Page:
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Worried about gaining weight during the holidays? Check out these tips for eating lean.



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Oh, the holidays. The perfect time of year to zone out while your aunt blabs on about the latest episodes of "This is Us." 

A great time to pretend you know the cousin-you-see-once-a-year's name. But for some, the holidays also could mean lots of food. Here are some tips posted on IU Newsroom for eating well during the holidays from IU dietitian Steven Lalevich. 

Think about the times you are eating

Eat breakfast and avoid eating late at night, Lalevich advises. Also consider shortening the window during the day you eat, somewhere between 10-12 hours, to prevent weight gain. 

"For example, you might start the day with some eggs and fruit for breakfast at 7 a.m. and then finish eating your holiday dinner by 7 p.m. to stay within a 12-hour window," Lalevich said. 

Avoid inflammatory foods 

Vegetables, fruits and nuts all help reduce inflammation that makes people put on weight. Added sugars and refined grains, however, do not. 

"Chronic, low-level inflammation is associated with weight gain and obesity, and some foods help reduce inflammation, while others cause inflammation," Lalevich said.

For holiday meals, fill your plate with color for vegetables, Lalevich said, and when it comes to dessert, choose fruit.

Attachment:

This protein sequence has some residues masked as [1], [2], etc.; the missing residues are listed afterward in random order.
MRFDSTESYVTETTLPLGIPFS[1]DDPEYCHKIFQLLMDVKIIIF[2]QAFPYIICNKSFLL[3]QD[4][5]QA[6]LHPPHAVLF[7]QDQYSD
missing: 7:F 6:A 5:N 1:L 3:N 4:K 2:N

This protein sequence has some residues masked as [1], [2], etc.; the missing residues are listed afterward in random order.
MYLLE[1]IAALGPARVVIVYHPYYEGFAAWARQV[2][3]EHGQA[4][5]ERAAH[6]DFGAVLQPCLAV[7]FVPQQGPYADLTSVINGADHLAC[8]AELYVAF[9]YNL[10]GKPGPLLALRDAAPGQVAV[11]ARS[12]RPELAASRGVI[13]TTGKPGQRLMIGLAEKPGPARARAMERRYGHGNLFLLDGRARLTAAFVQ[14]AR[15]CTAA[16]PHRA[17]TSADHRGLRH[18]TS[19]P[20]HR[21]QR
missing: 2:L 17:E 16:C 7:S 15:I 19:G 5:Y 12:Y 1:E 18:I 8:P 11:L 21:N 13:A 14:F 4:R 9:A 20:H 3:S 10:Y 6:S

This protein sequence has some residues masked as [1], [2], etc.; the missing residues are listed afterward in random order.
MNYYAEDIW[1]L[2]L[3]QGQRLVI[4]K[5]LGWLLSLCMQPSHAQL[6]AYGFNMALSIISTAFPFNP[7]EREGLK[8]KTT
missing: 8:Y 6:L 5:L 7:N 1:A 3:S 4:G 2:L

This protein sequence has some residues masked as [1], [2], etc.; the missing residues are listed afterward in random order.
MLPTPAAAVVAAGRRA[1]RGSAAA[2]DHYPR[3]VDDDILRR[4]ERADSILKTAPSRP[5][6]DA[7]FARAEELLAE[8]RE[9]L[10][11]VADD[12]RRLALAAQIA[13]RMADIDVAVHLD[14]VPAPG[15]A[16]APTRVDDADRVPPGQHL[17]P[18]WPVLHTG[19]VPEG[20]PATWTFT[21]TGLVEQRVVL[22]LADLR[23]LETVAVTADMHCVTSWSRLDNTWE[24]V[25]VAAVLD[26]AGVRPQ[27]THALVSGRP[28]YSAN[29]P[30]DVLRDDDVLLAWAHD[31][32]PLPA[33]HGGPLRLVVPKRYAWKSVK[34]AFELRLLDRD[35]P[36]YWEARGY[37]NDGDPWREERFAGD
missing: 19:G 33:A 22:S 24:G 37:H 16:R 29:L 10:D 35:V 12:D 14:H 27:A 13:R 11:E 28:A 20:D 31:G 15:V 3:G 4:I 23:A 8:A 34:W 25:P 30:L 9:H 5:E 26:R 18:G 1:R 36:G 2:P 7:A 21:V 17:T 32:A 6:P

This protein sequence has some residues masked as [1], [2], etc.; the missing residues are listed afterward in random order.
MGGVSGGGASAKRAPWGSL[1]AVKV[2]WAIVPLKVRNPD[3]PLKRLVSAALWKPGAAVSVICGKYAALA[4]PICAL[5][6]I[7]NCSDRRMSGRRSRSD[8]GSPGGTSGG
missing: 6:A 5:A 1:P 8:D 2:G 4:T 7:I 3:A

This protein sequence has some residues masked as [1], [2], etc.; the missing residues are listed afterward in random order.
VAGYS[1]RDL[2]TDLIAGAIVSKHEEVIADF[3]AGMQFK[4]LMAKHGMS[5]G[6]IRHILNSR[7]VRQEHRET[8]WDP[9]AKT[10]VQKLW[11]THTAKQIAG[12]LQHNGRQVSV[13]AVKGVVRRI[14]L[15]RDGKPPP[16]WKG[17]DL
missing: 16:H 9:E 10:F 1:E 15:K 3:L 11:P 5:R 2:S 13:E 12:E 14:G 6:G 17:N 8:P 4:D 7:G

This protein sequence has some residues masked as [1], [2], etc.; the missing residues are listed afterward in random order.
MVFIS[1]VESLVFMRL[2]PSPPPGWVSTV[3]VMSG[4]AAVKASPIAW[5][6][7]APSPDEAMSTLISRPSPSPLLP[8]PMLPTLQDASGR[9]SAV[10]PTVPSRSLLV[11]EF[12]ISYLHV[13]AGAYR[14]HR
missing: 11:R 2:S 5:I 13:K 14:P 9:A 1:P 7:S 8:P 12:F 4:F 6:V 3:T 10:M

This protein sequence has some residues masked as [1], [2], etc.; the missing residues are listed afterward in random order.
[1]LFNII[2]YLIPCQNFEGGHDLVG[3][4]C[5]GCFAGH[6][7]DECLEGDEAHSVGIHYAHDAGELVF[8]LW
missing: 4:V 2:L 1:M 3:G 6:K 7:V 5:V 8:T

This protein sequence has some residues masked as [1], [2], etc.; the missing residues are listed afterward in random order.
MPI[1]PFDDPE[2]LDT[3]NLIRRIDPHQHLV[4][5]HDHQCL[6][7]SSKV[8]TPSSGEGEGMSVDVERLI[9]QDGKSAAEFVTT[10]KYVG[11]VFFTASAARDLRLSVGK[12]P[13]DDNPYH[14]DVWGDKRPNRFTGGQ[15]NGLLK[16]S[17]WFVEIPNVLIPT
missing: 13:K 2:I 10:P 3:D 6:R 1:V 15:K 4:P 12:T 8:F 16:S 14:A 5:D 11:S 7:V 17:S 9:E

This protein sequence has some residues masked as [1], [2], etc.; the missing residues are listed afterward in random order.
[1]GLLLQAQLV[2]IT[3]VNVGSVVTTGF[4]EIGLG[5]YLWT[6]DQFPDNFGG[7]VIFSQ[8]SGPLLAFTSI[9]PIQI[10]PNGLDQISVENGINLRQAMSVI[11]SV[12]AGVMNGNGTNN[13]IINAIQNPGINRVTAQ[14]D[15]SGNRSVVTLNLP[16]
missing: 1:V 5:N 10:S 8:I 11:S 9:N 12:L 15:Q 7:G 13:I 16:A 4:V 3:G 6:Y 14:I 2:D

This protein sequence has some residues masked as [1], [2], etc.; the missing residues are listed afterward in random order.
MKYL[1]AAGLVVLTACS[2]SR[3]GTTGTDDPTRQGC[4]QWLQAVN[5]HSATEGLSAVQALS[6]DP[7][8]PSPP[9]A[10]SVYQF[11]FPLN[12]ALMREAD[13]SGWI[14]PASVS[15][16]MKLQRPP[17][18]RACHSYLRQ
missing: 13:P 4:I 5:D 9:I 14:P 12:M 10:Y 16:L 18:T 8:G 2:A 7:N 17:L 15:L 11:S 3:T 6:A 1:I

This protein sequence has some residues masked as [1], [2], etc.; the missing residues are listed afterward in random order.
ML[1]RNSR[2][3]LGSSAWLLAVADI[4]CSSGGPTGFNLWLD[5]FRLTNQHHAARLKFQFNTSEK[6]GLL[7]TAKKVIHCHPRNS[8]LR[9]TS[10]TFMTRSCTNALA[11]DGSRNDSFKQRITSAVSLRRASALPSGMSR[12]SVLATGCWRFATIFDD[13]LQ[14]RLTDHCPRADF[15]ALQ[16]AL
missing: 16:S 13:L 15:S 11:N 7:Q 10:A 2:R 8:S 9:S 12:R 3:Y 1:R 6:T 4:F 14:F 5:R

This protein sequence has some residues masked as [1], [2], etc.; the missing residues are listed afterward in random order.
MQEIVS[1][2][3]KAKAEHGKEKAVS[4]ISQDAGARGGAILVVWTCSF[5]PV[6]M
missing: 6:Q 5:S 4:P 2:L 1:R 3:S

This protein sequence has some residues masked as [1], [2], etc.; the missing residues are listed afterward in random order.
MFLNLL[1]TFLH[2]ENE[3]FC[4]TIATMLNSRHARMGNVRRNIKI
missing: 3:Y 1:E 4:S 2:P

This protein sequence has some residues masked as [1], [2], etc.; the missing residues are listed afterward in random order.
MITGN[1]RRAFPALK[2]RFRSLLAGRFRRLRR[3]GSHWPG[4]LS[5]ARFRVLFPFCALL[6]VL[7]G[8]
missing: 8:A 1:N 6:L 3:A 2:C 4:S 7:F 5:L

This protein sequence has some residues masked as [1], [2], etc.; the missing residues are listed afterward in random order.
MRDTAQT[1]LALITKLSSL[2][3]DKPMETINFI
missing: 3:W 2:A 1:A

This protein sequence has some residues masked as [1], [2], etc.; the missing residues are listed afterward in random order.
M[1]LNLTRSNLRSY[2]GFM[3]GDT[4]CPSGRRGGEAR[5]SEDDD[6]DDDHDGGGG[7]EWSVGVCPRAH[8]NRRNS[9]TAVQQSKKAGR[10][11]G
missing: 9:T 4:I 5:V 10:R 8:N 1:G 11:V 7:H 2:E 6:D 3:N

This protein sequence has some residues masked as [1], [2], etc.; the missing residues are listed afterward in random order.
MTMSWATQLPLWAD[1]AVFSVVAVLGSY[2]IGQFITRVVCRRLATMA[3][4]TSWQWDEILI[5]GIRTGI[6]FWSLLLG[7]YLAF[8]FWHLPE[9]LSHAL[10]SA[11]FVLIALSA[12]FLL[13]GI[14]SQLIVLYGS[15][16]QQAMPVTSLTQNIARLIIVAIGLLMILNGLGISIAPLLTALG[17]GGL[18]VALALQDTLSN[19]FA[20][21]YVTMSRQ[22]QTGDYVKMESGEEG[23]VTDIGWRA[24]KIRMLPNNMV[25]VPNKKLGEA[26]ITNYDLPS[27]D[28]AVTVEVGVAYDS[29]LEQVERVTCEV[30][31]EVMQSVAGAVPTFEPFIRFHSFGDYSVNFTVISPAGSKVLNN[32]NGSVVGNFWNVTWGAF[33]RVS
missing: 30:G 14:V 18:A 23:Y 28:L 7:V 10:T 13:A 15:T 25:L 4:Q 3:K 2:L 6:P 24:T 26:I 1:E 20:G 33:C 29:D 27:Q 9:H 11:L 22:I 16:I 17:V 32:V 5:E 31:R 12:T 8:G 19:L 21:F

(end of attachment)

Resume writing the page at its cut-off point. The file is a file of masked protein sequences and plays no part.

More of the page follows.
Put down the iPhone

All the beeps and buzzes of phone notifications only contributes to stress, Lalevich said. Not only does it add to a stress load, but it can also cause bad sleep and inflammation. 

"The blue light emitted by your smartphone screen decreases production of the hormone melatonin," Lalevich said. "In addition to helping us sleep, melatonin plays important roles in reducing inflammation and regulating your metabolism."

He recommends turing your phone off an hour before you go to bed. 

Sleep

Not getting enough sleep can lower your metabolism, which could lead to hunger and cravings. Sufficient sleep could help you make wiser decisions at the dessert table, Lalevich said. 

Lalevich recommends a consistent schedule of seven to nine hours per night. 

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